• can be used while breast feeding;
  • does not interfere with sexual spontaneity; and
  • can help with painful periods and premenstrual syndrome, and periods may stop altogether in some women.

Disadvantages

Some of the disadvantages of the hormone implant are that it:

  • is only available on prescription;
  • can only be inserted (and removed) by a specially-trained doctor or nurse;
  • may cause irregular vaginal bleeding or/and spotting;
  • does not help protect against sexually transmitted infections (STIs);
  • may cause bruising or soreness of the arm after insertion;
  • may cause a small scar;
  • cannot be used by certain women, including those with severe liver disease, breast cancer, unexplained uterine bleeding or blood clots (deep vein thrombosis); and
  • should not be used by women taking certain medicines (including anti-seizure medicines, certain antibiotics and St John’s wort) that reduce the effectiveness of the implants.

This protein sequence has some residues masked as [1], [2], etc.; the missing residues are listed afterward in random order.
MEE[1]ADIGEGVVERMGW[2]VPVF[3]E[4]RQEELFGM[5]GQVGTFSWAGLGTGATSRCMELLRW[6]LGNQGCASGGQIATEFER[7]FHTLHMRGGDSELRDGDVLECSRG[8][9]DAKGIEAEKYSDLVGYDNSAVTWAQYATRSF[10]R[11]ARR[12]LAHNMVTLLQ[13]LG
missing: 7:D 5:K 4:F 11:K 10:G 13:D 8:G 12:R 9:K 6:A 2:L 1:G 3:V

How is it used?

The hormone implant should be put in between the first and fifth day of your menstrual cycle (day one is the first day of bleeding). When inserted during day 1-5 of your cycle (while you have your period), you are protected against pregnancy straight away. If the implant is inserted at another time in your cycle, you will need to use a back-up form of contraception (such as condoms) for 7 days.

Your doctor will want to be sure that you are not pregnant before inserting an implant, so may ask you to do a pregnancy test before insertion to confirm you are not pregnant.

Who can insert the implant?

You can have Implanon NXT inserted by a general practitioner (GP) who is trained in the use of this device. Alternatively, a doctor or nurse at a Family Planning Clinic can put the implant in for you.

Having the hormone implant inserted